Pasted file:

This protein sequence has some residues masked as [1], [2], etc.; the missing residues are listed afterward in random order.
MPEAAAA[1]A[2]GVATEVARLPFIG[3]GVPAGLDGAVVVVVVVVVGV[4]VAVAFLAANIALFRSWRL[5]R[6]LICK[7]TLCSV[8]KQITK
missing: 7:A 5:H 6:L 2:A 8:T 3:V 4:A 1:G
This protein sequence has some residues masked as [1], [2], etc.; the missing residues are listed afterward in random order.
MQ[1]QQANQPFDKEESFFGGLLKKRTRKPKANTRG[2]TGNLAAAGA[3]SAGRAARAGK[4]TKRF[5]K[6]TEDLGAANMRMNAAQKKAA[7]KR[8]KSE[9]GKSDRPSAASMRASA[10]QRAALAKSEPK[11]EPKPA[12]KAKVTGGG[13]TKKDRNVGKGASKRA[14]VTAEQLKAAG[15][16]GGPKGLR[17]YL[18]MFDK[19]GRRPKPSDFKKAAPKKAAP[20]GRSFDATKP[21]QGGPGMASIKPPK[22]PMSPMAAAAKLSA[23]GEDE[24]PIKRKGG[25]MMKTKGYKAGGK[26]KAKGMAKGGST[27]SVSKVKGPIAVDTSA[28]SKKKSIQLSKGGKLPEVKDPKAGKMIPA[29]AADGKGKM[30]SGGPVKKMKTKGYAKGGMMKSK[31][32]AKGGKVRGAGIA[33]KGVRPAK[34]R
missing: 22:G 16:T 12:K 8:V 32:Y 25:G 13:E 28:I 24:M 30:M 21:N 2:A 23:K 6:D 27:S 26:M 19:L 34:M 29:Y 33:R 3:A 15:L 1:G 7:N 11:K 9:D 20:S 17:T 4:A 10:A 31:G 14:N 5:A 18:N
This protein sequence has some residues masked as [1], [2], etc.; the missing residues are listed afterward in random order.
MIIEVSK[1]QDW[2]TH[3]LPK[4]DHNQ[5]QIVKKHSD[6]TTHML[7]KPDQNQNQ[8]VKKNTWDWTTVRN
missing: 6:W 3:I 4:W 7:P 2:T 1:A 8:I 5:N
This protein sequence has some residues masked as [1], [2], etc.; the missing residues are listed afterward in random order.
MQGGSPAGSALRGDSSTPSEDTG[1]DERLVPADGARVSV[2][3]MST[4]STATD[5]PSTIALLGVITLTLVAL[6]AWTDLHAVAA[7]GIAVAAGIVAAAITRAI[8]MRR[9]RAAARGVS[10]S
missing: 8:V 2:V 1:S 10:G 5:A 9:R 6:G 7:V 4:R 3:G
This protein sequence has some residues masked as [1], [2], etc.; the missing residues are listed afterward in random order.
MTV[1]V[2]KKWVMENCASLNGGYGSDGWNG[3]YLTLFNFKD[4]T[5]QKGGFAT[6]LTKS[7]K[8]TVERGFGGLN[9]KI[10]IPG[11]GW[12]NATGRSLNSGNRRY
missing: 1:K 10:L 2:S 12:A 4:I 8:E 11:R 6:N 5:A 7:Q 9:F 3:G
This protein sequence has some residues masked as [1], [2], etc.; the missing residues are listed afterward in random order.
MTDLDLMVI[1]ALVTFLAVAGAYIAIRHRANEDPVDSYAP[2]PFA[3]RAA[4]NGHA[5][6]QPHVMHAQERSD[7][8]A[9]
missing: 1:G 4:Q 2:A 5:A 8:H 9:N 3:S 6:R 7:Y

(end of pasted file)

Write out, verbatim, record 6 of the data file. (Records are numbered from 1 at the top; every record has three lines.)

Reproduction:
This protein sequence has some residues masked as [1], [2], etc.; the missing residues are listed afterward in random order.
MTDLDLMVI[1]ALVTFLAVAGAYIAIRHRANEDPVDSYAP[2]PFA[3]RAA[4]NGHA[5][6]QPHVMHAQERSD[7][8]A[9]
missing: 1:G 4:Q 2:A 5:A 8:H 9:N 3:S 6:R 7:Y